Service mesh technologies have gained significant interest in the past year. We often hear or read the words “Service Mesh” in blog posts or videos nowadays. But most of these don’t explain what the “Service Mesh” really is. In this talk, Anubhav Mishra helps us understand the components that make up a “Service Mesh” and how “Service Mesh” can help developers and operators adopt smart networking techniques to empower their organizations.
Anubhav Mishra will examine:
1. The history of the term “Service Mesh”.
2. What it takes to create a service mesh control plane and a data plane.
3. Responsibilities of each of those components and why they are critical to the overall functioning of a service mesh.
4. Real-world example of a service mesh in action that connects services running in VMs and containers securely.
About the speaker:
Anubhav Mishra is technical advisor to the CTO at HashiCorp. Previously, he worked at Hootsuite, where he created Atlantis - an Open Source project that helps teams collaborate on Infrastructure using Terraform. Anubhav loves working with distributed systems and sharing his experience with microservice delivery platforms. He actively contributes to projects like Virtual Kubelet and Helm (CNCF projects).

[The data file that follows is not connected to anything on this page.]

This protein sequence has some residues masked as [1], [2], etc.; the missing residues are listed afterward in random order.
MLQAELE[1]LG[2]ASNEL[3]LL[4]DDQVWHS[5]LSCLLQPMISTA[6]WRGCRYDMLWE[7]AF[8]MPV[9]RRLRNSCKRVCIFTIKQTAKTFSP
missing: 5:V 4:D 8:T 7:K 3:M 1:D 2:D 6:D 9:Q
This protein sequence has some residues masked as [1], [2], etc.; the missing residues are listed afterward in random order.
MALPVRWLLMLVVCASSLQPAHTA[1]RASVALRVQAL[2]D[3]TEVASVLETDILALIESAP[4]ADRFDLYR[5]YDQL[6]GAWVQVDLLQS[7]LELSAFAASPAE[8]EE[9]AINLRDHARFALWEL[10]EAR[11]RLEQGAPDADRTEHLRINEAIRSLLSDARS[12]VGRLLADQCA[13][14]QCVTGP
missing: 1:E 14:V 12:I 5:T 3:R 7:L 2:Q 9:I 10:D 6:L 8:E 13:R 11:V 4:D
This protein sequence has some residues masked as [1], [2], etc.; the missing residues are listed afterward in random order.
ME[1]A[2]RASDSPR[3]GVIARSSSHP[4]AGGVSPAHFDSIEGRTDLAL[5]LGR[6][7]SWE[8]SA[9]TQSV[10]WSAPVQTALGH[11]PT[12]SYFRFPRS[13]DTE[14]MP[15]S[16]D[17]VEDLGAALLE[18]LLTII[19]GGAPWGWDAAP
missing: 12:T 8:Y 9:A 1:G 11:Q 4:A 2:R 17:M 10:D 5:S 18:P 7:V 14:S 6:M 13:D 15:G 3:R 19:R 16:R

Date: Thursday, 28 November
Time: 5:30 PM to 7:00 PM
Venue: GOJEK Tech, 4th floor, Recreational Room, Diamond District, Tower B, HAL Old Airport Rd, Bangalore
This event is free to attend. Register your attendance by clicking on RSVP.
For queries about this event, email firstname.lastname@example.org or call 7676332020
Anubhav Mishra, Technical advisor to the CTO at Hashicorp
Service mesh: beyond hypeThe goal of a service mesh is to provide service to service communication along with some higher level features like observability, policy enforcement, retries, back off and security. Most service meshes have two components: a control plane and a data plane. The control plane is responsible for making decisions about where to send the traffic and to configure the data plane. The data plane provides the ability to forward requests from the applications. In this presentation, we will take a look at the history of how the term “Service Mesh” came about. We will describe what it takes to create a service mesh control plane and a data plane. We will explore the responsibilities of each of those components and why they are critical to the overall functioning of a service mesh. We will conclude with a real-world example of a service mesh in action that connects services running in VMs and containers securely.